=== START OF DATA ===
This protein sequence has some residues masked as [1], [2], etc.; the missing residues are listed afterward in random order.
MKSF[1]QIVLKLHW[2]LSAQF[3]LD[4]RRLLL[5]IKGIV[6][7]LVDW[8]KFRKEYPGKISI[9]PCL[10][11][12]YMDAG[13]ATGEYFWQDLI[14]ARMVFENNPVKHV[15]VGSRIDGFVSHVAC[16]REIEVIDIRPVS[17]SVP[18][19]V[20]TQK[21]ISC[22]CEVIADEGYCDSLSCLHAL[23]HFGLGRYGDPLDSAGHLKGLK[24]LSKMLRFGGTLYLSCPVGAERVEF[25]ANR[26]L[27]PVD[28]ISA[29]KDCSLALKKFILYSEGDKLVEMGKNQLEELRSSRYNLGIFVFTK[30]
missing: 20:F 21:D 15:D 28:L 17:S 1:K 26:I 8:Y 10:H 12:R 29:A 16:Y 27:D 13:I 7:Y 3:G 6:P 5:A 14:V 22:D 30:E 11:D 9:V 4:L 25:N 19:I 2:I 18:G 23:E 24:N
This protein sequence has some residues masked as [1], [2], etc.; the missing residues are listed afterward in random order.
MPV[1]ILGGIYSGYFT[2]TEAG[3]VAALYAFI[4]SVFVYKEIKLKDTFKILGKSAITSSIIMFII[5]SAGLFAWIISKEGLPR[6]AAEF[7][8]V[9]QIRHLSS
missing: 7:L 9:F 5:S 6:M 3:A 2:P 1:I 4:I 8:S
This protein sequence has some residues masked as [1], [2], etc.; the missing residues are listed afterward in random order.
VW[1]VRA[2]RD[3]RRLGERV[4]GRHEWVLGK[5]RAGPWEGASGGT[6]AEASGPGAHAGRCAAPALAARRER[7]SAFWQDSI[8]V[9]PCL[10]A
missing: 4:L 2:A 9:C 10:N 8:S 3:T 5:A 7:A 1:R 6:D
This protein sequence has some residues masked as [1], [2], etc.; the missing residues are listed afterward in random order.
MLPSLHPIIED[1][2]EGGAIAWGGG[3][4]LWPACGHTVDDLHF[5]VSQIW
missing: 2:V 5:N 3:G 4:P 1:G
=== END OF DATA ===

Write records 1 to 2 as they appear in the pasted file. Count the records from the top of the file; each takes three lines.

This protein sequence has some residues masked as [1], [2], etc.; the missing residues are listed afterward in random order.
MKSF[1]QIVLKLHW[2]LSAQF[3]LD[4]RRLLL[5]IKGIV[6][7]LVDW[8]KFRKEYPGKISI[9]PCL[10][11][12]YMDAG[13]ATGEYFWQDLI[14]ARMVFENNPVKHV[15]VGSRIDGFVSHVAC[16]REIEVIDIRPVS[17]SVP[18][19]V[20]TQK[21]ISC[22]CEVIADEGYCDSLSCLHAL[23]HFGLGRYGDPLDSAGHLKGLK[24]LSKMLRFGGTLYLSCPVGAERVEF[25]ANR[26]L[27]PVD[28]ISA[29]KDCSLALKKFILYSEGDKLVEMGKNQLEELRSSRYNLGIFVFTK[30]
missing: 20:F 21:D 15:D 28:L 17:S 1:K 26:I 8:Y 10:H 12:R 29:A 16:Y 27:D 13:I 7:Y 3:G 6:P 5:A 14:V 22:D 30:E 11:D 9:V 4:L 25:N 19:I 2:I 18:G 23:E 24:N
This protein sequence has some residues masked as [1], [2], etc.; the missing residues are listed afterward in random order.
MPV[1]ILGGIYSGYFT[2]TEAG[3]VAALYAFI[4]SVFVYKEIKLKDTFKILGKSAITSSIIMFII[5]SAGLFAWIISKEGLPR[6]AAEF[7][8]V[9]QIRHLSS
missing: 7:L 9:F 5:S 6:M 3:A 2:P 1:I 4:I 8:S